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Monday, December 9, 2013

Georgia lawmaker wants to replace Thomas Watson statue with Ten Commandments monument

A framed copy of the Ten Commandments is posted in the basement of the capital along a wall above a small sign that reads Historical Foundations of American Law & Government.
  • Joeff Davis/CL File
  • A framed copy of the Ten Commandments is posted in the basement of the capital along a wall above a small sign that reads "Historical Foundations of American Law & Government."
Adios, racist. Hello, "thou shalt not kill?"

Just a few weeks after the state relocated the controversial Thomas Watson statue from the front of the Georgia Capitol, a south Georgia lawmaker is proposing a monument that would feature the Ten Commandments near the Gold Dome's front entrance.

State Rep. Greg Morris, R-Vidalia, has pre-filed legislation that calls for a granite monument to be erected where the Thomas Watson statue rested for decades. The proposed monument would have several inscriptions: one side would depict the preambles for the Georgia and United States constitutions, and the other would feature the Decalogue.

Morris tells CL he started to think about a replacement monument soon after Gov. Nathan Deal ordered the statue's removal. The state lawmaker introduced his measure because he wanted to display the state's three most important founding documents in the "most important central place" outside the Gold Dome.

"We have the constitutional right to display it," Morris says. "[W]hen we, as legislators, swear an oath, we swear it to the Constitution of the United States and the Constitution of Georgia. I believe the freedoms we enjoy in those documents are directly derived from the Ten Commandments."

The Gold Dome is no stranger to church and state conflicts. State lawmakers in 2012 passed a law that allowed for the Foundations of American Law and Government - a series of documents including the Ten Commandments as well as the Declaration of Independence, Magna Carta, and Mayflower Compact - to be displayed inside public buildings. In September 2012, state officials hung the religious document inside the Georgia Capitol.

"I'm not concerned if anyone will take offense," state Rep. Tommy Benton, R-Jefferson, who sponsored the 2012 law, told the AJC. "If they don't want to look at it, they don't have to look at it."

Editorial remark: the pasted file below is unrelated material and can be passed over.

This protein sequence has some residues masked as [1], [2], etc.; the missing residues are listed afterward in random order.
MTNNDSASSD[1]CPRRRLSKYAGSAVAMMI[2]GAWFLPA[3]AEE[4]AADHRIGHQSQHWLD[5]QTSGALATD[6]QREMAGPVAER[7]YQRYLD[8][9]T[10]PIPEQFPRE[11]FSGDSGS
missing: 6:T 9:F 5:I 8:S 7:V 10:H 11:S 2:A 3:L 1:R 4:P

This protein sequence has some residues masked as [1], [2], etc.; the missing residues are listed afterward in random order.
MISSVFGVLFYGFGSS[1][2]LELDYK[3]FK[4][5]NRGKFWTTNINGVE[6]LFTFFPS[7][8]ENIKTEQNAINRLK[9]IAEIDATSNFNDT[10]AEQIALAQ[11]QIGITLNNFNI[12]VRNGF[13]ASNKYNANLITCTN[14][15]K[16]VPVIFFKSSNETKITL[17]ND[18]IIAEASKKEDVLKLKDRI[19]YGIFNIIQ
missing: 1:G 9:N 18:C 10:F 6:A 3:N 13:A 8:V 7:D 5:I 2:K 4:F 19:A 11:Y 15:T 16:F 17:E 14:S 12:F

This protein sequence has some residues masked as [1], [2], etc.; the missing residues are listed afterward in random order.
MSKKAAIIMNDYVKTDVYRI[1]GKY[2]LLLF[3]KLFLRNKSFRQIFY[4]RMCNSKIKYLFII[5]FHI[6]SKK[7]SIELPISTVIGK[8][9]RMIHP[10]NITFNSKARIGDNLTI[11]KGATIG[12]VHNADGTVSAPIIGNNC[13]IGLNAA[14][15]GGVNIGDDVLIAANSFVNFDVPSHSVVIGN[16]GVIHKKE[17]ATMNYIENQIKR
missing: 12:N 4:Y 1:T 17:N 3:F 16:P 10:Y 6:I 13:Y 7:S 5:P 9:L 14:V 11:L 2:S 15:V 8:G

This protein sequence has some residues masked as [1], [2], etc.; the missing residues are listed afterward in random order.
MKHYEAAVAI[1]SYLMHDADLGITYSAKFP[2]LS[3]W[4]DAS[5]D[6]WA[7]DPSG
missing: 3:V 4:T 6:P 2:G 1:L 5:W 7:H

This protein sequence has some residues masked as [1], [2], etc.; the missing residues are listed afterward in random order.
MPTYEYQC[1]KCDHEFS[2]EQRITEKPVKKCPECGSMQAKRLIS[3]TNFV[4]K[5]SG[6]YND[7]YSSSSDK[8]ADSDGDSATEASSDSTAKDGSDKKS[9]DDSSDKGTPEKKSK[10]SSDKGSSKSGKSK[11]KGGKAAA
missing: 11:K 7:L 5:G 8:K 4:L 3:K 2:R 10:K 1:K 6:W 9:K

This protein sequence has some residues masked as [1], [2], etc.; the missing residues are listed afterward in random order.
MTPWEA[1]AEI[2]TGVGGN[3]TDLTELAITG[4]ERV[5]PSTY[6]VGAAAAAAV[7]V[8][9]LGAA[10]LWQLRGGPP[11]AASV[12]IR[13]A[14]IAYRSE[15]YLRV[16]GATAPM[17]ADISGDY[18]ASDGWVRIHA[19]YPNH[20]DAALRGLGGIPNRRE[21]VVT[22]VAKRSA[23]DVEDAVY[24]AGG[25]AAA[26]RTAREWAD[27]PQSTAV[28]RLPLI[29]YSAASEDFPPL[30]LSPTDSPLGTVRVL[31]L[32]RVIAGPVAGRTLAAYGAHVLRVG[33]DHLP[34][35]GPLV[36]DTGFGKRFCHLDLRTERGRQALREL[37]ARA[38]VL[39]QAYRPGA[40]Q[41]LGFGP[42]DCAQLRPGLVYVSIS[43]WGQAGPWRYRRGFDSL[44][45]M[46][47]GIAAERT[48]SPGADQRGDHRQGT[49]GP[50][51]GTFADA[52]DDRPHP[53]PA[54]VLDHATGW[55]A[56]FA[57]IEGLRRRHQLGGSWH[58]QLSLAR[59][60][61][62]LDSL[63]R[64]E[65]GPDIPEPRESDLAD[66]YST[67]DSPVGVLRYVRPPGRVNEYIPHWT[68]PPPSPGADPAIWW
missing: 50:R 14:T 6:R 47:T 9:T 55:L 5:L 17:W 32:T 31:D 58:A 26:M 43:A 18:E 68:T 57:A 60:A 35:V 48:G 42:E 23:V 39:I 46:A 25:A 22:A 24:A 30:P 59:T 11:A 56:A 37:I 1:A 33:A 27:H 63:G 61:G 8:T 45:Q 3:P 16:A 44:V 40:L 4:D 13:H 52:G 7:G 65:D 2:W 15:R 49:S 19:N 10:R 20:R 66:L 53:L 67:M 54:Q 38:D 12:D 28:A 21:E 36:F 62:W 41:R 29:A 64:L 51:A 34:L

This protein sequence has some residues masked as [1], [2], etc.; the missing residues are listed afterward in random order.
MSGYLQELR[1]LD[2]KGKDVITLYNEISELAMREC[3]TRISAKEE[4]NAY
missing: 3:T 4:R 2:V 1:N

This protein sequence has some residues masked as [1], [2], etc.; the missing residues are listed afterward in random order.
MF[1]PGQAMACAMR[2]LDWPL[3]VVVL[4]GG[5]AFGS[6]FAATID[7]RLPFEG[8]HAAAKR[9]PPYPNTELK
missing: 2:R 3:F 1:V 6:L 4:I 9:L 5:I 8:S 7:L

Maggie Garrett, legislative director of Americans United for Separation of Church and State, tells CL the monument would be "constitutionally problematic" for several reasons. She objects to the religious document being prominently featured in a place where both activists stage protests and children visit on field trips. Because of its potential location, she thinks it pales in comparison to the Ten Commandments hanging on the Gold Dome's walls.

"There's already one displayed inside the building, isn't that enough?," Garrett says. "After they just removed a real controversial [Thomas Watson] monument, you wouldn't think they'd want to put up another controversial monument."

State Sen. Nan Orrock, D-Atlanta, one of the few lawmakers to vote against 2012 Ten Commandments display, tells CL that the public posting of the Ten Commandments raises "serious constitution questions" and has led to costly lawsuits across the nation. These kinds of debates, she says, have resulted in wasteful public spending and have failed to address the needs of Georgia families across the state.

"It's simply a bad idea and something we see far too often," Orrock says. "It's vindictive and won't result in one job created or one child educated. It's a poor use of our time and our resources."

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